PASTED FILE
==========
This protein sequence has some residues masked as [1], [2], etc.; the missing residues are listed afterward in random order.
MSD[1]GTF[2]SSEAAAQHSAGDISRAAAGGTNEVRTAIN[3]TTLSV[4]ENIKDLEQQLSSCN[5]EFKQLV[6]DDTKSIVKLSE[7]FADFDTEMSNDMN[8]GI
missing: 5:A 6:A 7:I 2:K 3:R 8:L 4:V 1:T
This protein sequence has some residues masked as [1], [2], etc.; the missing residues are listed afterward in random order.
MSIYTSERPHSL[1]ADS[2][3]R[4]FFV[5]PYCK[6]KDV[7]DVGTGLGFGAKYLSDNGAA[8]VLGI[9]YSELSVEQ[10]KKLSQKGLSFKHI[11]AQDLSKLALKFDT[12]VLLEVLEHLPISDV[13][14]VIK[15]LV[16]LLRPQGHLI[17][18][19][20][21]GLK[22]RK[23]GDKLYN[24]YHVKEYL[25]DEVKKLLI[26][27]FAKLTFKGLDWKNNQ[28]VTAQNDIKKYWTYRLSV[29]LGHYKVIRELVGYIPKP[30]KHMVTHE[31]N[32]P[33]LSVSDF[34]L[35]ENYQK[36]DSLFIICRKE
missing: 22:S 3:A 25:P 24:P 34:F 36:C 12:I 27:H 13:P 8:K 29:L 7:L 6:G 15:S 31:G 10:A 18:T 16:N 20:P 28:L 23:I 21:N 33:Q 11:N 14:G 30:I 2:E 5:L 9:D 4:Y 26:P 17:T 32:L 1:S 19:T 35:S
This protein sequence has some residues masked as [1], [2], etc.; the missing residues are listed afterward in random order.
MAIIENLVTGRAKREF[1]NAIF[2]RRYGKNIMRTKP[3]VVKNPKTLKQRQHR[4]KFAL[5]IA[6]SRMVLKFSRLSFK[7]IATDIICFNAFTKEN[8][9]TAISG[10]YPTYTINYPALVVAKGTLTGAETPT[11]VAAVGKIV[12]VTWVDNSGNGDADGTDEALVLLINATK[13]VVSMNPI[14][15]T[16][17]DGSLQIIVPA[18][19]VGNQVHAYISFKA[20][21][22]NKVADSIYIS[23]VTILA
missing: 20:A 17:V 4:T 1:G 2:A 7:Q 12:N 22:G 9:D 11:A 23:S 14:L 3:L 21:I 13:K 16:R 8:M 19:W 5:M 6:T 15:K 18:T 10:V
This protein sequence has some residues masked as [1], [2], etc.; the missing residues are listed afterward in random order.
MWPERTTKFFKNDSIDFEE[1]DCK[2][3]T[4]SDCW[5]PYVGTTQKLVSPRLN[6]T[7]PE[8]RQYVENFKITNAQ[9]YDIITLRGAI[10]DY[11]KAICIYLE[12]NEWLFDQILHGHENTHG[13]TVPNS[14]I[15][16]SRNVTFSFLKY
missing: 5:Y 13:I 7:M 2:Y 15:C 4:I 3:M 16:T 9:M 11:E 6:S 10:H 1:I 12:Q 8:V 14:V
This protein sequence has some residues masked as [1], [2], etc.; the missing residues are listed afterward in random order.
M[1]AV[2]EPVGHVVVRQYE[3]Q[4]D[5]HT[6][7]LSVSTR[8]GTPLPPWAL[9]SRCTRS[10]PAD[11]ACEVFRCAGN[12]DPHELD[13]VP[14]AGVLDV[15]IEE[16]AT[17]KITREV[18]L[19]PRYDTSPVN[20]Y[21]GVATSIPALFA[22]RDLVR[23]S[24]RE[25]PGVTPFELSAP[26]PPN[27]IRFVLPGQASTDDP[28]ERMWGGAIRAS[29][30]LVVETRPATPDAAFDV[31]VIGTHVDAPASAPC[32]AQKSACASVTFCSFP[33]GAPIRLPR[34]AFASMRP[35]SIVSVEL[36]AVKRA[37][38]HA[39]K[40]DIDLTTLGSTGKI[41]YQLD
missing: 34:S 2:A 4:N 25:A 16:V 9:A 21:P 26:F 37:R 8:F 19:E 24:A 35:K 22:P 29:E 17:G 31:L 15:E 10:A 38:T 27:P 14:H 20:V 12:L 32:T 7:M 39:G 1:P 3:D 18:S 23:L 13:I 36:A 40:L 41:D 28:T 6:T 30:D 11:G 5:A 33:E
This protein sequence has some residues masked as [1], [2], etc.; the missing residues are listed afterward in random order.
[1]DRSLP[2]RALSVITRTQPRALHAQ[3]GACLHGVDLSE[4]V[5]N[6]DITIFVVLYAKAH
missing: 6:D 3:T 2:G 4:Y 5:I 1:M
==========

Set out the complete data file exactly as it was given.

This protein sequence has some residues masked as [1], [2], etc.; the missing residues are listed afterward in random order.
MSD[1]GTF[2]SSEAAAQHSAGDISRAAAGGTNEVRTAIN[3]TTLSV[4]ENIKDLEQQLSSCN[5]EFKQLV[6]DDTKSIVKLSE[7]FADFDTEMSNDMN[8]GI
missing: 5:A 6:A 7:I 2:K 3:R 8:L 4:V 1:T
This protein sequence has some residues masked as [1], [2], etc.; the missing residues are listed afterward in random order.
MSIYTSERPHSL[1]ADS[2][3]R[4]FFV[5]PYCK[6]KDV[7]DVGTGLGFGAKYLSDNGAA[8]VLGI[9]YSELSVEQ[10]KKLSQKGLSFKHI[11]AQDLSKLALKFDT[12]VLLEVLEHLPISDV[13][14]VIK[15]LV[16]LLRPQGHLI[17][18][19][20][21]GLK[22]RK[23]GDKLYN[24]YHVKEYL[25]DEVKKLLI[26][27]FAKLTFKGLDWKNNQ[28]VTAQNDIKKYWTYRLSV[29]LGHYKVIRELVGYIPKP[30]KHMVTHE[31]N[32]P[33]LSVSDF[34]L[35]ENYQK[36]DSLFIICRKE
missing: 22:S 3:A 25:P 24:P 34:F 36:C 12:I 27:H 13:P 8:K 29:L 7:L 6:G 15:S 31:G 10:A 18:T 16:N 20:P 28:L 23:I 21:N 33:Q 11:N 14:G 30:I 2:E 5:L 9:D 4:Y 26:P 17:T 32:L 1:S 19:T 35:S
This protein sequence has some residues masked as [1], [2], etc.; the missing residues are listed afterward in random order.
MAIIENLVTGRAKREF[1]NAIF[2]RRYGKNIMRTKP[3]VVKNPKTLKQRQHR[4]KFAL[5]IA[6]SRMVLKFSRLSFK[7]IATDIICFNAFTKEN[8][9]TAISG[10]YPTYTINYPALVVAKGTLTGAETPT[11]VAAVGKIV[12]VTWVDNSGNGDADGTDEALVLLINATK[13]VVSMNPI[14][15]T[16][17]DGSLQIIVPA[18][19]VGNQVHAYISFKA[20][21][22]NKVADSIYIS[23]VTILA
missing: 20:A 17:V 4:T 1:G 2:A 7:Q 12:N 22:G 9:D 11:A 23:S 14:L 3:L 21:I 13:K 16:R 8:M 19:W 5:M 6:T 15:K 18:T 10:V
This protein sequence has some residues masked as [1], [2], etc.; the missing residues are listed afterward in random order.
MWPERTTKFFKNDSIDFEE[1]DCK[2][3]T[4]SDCW[5]PYVGTTQKLVSPRLN[6]T[7]PE[8]RQYVENFKITNAQ[9]YDIITLRGAI[10]DY[11]KAICIYLE[12]NEWLFDQILHGHENTHG[13]TVPNS[14]I[15][16]SRNVTFSFLKY
missing: 5:Y 13:I 7:M 2:Y 15:C 4:I 3:M 16:T 9:M 11:E 6:S 10:H 1:I 12:Q 8:V 14:V
This protein sequence has some residues masked as [1], [2], etc.; the missing residues are listed afterward in random order.
M[1]AV[2]EPVGHVVVRQYE[3]Q[4]D[5]HT[6][7]LSVSTR[8]GTPLPPWAL[9]SRCTRS[10]PAD[11]ACEVFRCAGN[12]DPHELD[13]VP[14]AGVLDV[15]IEE[16]AT[17]KITREV[18]L[19]PRYDTSPVN[20]Y[21]GVATSIPALFA[22]RDLVR[23]S[24]RE[25]PGVTPFELSAP[26]PPN[27]IRFVLPGQASTDDP[28]ERMWGGAIRAS[29][30]LVVETRPATPDAAFDV[31]VIGTHVDAPASAPC[32]AQKSACASVTFCSFP[33]GAPIRLPR[34]AFASMRP[35]SIVSVEL[36]AVKRA[37][38]HA[39]K[40]DIDLTTLGSTGKI[41]YQLD
missing: 34:S 2:A 4:N 25:A 16:V 9:A 21:P 26:F 37:R 8:F 19:E 24:A 35:K 22:P 29:E 17:G 31:L 15:E 10:A 38:T 27:P 14:H 20:V 12:L 32:T 7:M 39:G 1:P 3:D 18:S 23:L 13:I 36:A 40:L 41:D 28:T 6:T 30:D 11:G 5:A 33:E
This protein sequence has some residues masked as [1], [2], etc.; the missing residues are listed afterward in random order.
[1]DRSLP[2]RALSVITRTQPRALHAQ[3]GACLHGVDLSE[4]V[5]N[6]DITIFVVLYAKAH
missing: 6:D 3:T 2:G 4:Y 5:I 1:M